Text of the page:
Ingredients, Traditional Food, Travel

Aguaje Fruit Pleases and Delights in Cusco

Fresh aguaje

An exotic fruit that is typical of South and Central American, the aguaje is claiming ever more interest among cooks who seek new sensations for the palate. In the Peruvian jungle one can find many dishes, drinks, ice creams, sweets, and desserts based on aguaje. Now it is easy to find aguaje recipes online, such as causa de aguaje. Stuffed aguaje, aguaje cocktails, cakes and many more.

In Cusco, this fruit lets off a new perfume that entices passersby who do not know it. It used to be that it was only rarely found in our popular markets.

By the bus stops found on Santa Clara Street, some 50 to 60 steps away from the San Pedro market, you will find a casera, vendor, named Giuliana. She sells aguaje fruit and aguaje drink. The glass of refresco, the drink, costs 1 / S and the disposable bottle runs 3 / S. The fruit is sold at five for 1.5 / S.

When I saw the fruit’s wine red color on top of one of the buckets of refresco that Giuliana had it awakened in me the desire to be in the jungle and exposed to the heat. In Puerto Maldonado, a nearby jungle city and capital of the Madre de Dios Department, there are a variety of iced refrescos, drinks, to combat the heat. These include camu camu fruit, barley water, cocona fruit, and corn chicha, but the star is without any doubt the aguajina, as it is called, the water made from aguaje.

In this way people consume aguaje because of its high content of minerals, vitamins, proteins, and antioxidants. Women especially like to drink this refreshing beverage since it equilibrates their hormonal levels and makes them look more charming and beautiful. They say the drink is also good to help when a woman reaches the age of menopause.

Selling Aguajina on the street
Selling Aguajina on the street

When I arrived at the stand of casera Guiliana, she was helping other clients. I aksed for a glass of the aguajina refresco and she served me from one of her 10 liter buckets a glass of this yellow and almost orange drink that I like a lot and that I missed from my days in the jungle. With the first sip I sensed a light, sweet taste. It was not heavy. I really liked it and asked her how she made it. With a smile on her lips she said, “You have to first let aguaje fruit sit in warm water so that its peel gets soft and easy to peel. After peeling it you take the yellow pulp and put it into a receptacle with boiled but cold water. You then put it in the blender and blend it. You sieve it to take out the big pieces and then you add it to a pitcher. You add sugar to taste and, if you wish, you can add ice just like in the jungle.”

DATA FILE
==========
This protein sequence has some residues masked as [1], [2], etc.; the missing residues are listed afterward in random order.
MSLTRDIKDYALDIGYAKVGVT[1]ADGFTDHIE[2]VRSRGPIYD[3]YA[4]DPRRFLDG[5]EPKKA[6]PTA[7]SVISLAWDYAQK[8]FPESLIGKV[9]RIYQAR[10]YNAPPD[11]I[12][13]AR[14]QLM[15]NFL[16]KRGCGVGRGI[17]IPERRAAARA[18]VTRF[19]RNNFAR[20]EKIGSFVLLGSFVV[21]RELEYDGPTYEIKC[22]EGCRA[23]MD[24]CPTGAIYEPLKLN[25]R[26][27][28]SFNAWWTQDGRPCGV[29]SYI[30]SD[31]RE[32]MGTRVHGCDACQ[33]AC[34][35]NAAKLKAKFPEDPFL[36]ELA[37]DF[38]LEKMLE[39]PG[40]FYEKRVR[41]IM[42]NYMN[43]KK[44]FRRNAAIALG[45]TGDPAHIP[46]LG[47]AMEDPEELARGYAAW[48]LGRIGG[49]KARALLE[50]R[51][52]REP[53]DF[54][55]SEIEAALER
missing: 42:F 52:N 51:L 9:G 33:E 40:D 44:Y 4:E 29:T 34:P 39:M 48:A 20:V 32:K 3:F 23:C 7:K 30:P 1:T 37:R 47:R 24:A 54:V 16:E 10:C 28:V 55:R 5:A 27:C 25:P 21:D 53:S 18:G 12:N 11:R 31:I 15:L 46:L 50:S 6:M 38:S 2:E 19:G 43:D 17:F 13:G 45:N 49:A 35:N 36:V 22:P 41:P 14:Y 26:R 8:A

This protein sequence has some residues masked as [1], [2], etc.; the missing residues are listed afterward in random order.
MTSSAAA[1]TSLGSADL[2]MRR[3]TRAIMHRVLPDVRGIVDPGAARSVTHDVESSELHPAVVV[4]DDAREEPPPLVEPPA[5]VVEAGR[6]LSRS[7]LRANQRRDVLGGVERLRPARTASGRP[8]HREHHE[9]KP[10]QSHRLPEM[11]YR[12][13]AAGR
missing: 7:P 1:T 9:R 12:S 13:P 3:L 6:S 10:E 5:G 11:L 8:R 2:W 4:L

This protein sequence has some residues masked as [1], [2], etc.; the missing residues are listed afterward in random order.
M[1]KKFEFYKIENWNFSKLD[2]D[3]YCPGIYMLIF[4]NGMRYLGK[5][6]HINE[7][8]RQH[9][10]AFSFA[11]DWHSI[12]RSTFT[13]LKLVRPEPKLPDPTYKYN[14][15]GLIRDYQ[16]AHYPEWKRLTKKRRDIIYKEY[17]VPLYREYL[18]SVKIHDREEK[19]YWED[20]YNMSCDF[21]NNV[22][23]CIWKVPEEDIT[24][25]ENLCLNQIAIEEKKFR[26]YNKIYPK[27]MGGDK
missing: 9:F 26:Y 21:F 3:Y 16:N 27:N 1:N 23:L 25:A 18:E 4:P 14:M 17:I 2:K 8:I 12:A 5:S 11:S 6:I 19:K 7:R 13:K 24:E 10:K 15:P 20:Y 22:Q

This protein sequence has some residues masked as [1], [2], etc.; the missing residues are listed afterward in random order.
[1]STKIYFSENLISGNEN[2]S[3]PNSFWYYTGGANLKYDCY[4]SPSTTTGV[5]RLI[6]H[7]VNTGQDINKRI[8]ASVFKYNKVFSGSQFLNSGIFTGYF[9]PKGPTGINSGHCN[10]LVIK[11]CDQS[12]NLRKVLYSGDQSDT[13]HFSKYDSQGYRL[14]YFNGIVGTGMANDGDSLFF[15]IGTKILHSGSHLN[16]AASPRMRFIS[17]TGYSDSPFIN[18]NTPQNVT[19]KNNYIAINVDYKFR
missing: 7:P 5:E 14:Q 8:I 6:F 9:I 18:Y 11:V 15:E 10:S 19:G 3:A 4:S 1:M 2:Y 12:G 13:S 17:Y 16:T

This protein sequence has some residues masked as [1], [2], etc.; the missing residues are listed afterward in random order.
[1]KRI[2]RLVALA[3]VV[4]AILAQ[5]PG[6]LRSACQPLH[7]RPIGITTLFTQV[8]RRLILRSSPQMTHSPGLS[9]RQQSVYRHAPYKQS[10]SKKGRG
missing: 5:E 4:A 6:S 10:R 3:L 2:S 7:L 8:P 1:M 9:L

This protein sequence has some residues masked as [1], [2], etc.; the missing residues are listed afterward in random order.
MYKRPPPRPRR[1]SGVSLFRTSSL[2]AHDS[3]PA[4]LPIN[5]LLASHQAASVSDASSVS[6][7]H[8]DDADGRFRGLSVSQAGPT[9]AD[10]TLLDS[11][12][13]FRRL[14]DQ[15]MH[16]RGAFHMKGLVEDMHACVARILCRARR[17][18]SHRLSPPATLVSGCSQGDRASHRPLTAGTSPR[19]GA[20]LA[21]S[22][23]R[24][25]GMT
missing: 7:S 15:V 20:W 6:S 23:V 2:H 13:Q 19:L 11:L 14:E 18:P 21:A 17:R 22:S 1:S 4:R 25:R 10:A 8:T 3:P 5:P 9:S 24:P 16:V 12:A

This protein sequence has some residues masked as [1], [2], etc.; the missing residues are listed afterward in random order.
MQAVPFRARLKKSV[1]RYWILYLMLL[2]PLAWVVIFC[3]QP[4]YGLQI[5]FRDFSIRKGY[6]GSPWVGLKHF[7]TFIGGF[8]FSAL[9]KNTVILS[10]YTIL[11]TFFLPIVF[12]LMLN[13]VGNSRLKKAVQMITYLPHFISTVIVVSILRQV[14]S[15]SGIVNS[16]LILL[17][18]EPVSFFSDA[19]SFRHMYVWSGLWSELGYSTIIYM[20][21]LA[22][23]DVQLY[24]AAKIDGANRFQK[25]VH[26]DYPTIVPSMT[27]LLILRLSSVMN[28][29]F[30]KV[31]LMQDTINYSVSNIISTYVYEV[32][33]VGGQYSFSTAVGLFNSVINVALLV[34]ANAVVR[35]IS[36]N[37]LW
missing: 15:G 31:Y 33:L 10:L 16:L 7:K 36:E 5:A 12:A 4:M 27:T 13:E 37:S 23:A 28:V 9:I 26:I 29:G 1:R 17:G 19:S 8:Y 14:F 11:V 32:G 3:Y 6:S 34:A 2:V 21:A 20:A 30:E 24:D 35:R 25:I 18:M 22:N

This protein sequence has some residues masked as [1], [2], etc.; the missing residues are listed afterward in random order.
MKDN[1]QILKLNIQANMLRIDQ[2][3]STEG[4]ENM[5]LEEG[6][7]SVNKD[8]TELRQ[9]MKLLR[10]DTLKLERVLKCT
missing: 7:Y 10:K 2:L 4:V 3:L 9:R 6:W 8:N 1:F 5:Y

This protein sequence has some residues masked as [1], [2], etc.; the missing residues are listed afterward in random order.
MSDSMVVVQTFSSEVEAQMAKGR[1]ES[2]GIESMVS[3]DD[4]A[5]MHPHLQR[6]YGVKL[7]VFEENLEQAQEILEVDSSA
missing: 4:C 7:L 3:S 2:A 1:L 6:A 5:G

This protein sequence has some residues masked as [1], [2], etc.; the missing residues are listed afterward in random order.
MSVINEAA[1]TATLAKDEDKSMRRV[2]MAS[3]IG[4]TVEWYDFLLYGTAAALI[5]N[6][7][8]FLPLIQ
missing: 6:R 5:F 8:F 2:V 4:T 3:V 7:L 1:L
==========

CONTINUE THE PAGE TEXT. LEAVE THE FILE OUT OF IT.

“Ummm,” I said, “are you from the jungle?”

“Yes. From Madre de Dios. I have been in Cusco for three months.”

I asked her where she gets the aguaje fruit to sell and make her refresco. She said, “I live here in the house of a woman from Puerto Maldonado who has her aguajal, aguaje planting. She sends me fruit to sell three times a week.”

“How many buckets of aguaje do you sell each day,” I asked her.

“If I go out at 9 am, by noon I will have sold two buckets worth of aguajina but I continue to sell fruit until 2 pm. Then I go home to take care of my children.”

I asked her for five aguaje fruits and said goodbye and thanked her.

When I got home I could not wait to try the fruit. I left it to sit in a receptacle with hot water so that it would be easy to peel and when it was all peeled I placed it on a flat plate.

A memory came to mind. The first time I tried this fruit was in the jungle of Pucallpa, Peru. There on every street in the afternoon, wherever I roamed, people offered me the fruit or a glass of aguajina. I bought a bag of peeled aguaje and the first bit of fruit I tasted struck me as a bit bitter. For my palate it was something new. It was neither sweet nor salty. After eating two or three it conquered my taste buds. It became an addiction. Every day I had to eat at least one aguaje with a bit of salt like they eat them there.

Aguaje ready to eat
Aguaje ready to eat

In Pucallpa I also learned that the pure oil from the aguaje fruit, which grows on a palm tree, is good for scars, burns, and wounds since it promotes the regrowth of body tissues. Artisans also use the fruit’s seeds to make pipes, carvings, incense burners, key rings, and so on. The seed is soft when fresh but when it hardens it grows very hard and strong like a stone carved by the river. The leaves of the aguaje palm are used to thatch roofs of houses, to make baskets, and from the trunk of the palm they make homes, boats, walls, and floors.

This is one of the most representative fruits of the Peruvian jungle. The palm tree grows on the banks of rivers. The fruit is eaten every day to avoid dry skin, rehydrate it, and now in Cusco it is eaten more and more each day. With time it will become a well-known alternative.

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